In the subsequent five years, independent studies enrollments totaled 327 – a drop of more than 75 percent from the previous five years.
Football players continued to take independent studies during that time, but at a much slower pace. Football players accounted for 68 of the enrollments, or 21 percent.
Even during that period, professors were handling as many as 18 enrollments a semester, the records show. A reform adopted after the scandal has pushed that number down to no more than two a semester.
‘It’s not normal’
James Moeser was the chancellor from 2000 to 2008, which includes the time when the independent study enrollments were averaging nearly 300 a year. He said the enrollment numbers are clearly an indicator of a problem and should have been brought to the attention of the dean of the College of Arts & Sciences.
“That’s excessive, and it’s not normal,” he said.
The dean at the time, Madeline Levine, said no one came to her with questions about independent study enrollments in African studies.
She said the concerns of Mercer, Blanchard and Baddour should have come her way. She served as interim dean for the 2006-07 academic year.
“I would have expected them to go to a particular senior associate dean, or to have gone to me, or to simply call the college and say, ‘We’ve got a problem,’ ” said Levine, a Slavic literature professor. “If it had gone to one of the senior associate deans, then I would expect that that dean, with something as irregular as that, would have let me know.”
Baddour said the faculty committee saw no problem with the independent study enrollments. He did not explain why they dropped so dramatically since then, but an athletic department spokesman, Steve Kirschner, said recently that after 2005, basketball players were gravitating to other majors because they had different interests.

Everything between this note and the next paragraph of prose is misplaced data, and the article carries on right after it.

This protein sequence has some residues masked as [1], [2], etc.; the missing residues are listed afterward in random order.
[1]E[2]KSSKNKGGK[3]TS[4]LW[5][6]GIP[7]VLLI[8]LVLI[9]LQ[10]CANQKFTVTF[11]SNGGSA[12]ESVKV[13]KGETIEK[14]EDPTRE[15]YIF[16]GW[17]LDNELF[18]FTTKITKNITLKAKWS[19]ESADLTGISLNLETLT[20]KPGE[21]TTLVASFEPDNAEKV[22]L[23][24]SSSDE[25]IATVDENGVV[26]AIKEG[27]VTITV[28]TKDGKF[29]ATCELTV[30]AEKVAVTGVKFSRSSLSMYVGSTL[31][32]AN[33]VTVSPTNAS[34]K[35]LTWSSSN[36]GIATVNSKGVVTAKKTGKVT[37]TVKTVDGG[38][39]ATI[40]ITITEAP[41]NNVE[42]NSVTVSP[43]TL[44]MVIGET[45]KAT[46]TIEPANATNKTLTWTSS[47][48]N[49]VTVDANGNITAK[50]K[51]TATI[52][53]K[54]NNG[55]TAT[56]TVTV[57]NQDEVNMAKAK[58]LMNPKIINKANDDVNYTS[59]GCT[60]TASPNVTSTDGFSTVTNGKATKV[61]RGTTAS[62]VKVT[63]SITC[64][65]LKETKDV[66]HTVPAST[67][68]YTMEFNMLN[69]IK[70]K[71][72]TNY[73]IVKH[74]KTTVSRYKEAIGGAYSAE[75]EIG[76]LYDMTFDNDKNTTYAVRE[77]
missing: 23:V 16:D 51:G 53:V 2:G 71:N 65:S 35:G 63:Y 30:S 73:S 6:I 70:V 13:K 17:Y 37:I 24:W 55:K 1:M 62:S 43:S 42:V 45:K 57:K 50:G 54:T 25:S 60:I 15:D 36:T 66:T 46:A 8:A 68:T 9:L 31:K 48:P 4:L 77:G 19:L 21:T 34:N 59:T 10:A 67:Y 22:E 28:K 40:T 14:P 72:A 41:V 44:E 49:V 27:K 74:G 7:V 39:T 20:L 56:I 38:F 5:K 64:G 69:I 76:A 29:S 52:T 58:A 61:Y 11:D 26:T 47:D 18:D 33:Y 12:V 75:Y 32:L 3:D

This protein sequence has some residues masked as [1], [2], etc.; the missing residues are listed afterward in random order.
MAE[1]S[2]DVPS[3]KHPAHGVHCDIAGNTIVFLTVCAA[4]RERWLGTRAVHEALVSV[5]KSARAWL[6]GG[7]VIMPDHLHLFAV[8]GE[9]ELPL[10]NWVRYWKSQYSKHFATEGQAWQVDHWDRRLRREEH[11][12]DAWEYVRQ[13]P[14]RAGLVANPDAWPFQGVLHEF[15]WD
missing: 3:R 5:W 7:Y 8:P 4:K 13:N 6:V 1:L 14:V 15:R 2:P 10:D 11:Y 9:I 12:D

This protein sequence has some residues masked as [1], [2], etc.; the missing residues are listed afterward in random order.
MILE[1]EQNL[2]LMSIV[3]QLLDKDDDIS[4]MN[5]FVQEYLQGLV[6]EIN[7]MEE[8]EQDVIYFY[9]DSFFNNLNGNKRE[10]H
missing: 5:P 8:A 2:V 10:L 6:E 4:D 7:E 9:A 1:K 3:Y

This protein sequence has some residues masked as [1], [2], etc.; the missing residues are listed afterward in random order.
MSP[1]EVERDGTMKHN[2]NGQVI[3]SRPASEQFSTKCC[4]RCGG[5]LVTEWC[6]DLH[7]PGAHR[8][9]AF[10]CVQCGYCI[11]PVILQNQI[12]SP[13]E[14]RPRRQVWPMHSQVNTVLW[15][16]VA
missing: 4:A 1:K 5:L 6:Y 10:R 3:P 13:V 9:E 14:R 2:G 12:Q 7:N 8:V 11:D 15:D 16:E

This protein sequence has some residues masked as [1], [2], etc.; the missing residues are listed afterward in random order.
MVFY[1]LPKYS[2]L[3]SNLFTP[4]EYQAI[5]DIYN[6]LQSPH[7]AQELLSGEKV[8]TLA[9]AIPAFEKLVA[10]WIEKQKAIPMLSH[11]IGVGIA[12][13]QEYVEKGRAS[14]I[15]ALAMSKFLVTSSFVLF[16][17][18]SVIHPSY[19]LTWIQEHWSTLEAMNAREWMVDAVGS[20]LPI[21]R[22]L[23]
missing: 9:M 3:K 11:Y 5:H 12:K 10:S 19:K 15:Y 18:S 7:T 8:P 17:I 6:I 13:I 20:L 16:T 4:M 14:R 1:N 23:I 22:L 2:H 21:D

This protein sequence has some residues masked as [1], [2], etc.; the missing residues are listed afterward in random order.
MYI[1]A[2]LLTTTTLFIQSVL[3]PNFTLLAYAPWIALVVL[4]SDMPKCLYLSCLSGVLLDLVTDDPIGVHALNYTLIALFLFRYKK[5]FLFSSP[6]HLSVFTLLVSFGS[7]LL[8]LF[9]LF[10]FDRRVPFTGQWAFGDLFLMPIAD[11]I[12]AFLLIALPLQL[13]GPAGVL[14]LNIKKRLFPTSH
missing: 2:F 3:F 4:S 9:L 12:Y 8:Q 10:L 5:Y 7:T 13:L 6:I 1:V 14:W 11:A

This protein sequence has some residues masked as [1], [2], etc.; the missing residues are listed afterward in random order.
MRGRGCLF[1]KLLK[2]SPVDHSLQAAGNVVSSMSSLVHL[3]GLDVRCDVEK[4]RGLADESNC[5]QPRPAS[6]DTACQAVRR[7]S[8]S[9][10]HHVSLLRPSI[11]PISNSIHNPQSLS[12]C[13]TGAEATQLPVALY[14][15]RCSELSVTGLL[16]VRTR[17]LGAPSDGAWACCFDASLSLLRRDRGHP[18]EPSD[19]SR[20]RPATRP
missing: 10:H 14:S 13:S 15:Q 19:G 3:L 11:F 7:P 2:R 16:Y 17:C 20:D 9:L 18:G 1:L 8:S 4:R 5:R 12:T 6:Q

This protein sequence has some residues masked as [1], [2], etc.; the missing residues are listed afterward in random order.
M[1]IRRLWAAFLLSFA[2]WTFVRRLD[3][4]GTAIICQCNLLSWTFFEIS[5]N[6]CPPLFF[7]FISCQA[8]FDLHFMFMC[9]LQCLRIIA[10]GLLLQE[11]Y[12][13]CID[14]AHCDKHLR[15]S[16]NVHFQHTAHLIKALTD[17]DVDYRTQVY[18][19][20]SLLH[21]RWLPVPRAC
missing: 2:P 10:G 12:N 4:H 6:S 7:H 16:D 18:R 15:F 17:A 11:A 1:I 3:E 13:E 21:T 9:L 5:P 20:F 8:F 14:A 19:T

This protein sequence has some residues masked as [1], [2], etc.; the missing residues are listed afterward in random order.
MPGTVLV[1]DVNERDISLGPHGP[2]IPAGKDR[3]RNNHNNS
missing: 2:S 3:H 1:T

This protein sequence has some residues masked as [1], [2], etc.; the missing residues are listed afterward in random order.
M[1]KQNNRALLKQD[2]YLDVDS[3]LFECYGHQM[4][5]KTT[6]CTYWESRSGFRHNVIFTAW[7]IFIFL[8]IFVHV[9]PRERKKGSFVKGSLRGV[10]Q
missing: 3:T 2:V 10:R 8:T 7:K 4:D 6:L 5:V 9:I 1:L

Julius Peppers’ transcript
Other evidence shows the African studies department had been generous in enrolling athletes in independent studies. Consider the partial transcript of one of UNC-CH’s most famous athletes: football and basketball player Julius Peppers.
Peppers’ transcript shows that he was allowed to enroll in four independent studies – the first in the summer after his freshman year in which he received an F, two Ds, two D-pluses, two Cs and one B. He got a B in that independent study, a class that was supposed to have been available only to “advanced undergraduate and graduate students,” according to UNC-CH registration records.
Peppers received a B and a B-plus in the two others. The transcript, available by accident on a UNC-CH website earlier this year, shows only that he was enrolled in the fourth.
Peppers, an African studies major who left without graduating, held a grade point average below a 2.0 in his first three years at UNC-CH. He is now a star defensive end for the Chicago Bears.
The N&O has sought explanations for the independent study enrollment decreases since receiving the data more than a year ago. UNC Chancellor Holden Thorp and other administrators declined to talk about it. Thorp was Levine’s successor as dean of the Arts & Sciences college, and he said he was unaware of any problems with independent studies until last year.
Attempts to reach professors in the African studies department who had high numbers of enrollments were unsuccessful.
Former Gov. Martin is scheduled to present his findings at a UNC Board of Trustees meeting Dec. 20. He said he is trying to pinpoint what the discussion was six years ago and determine if it is the cause of the enrollment drop.
“I think you can expect that that’s something that we have to pursue,” Martin said, “even if it takes us past December 20.”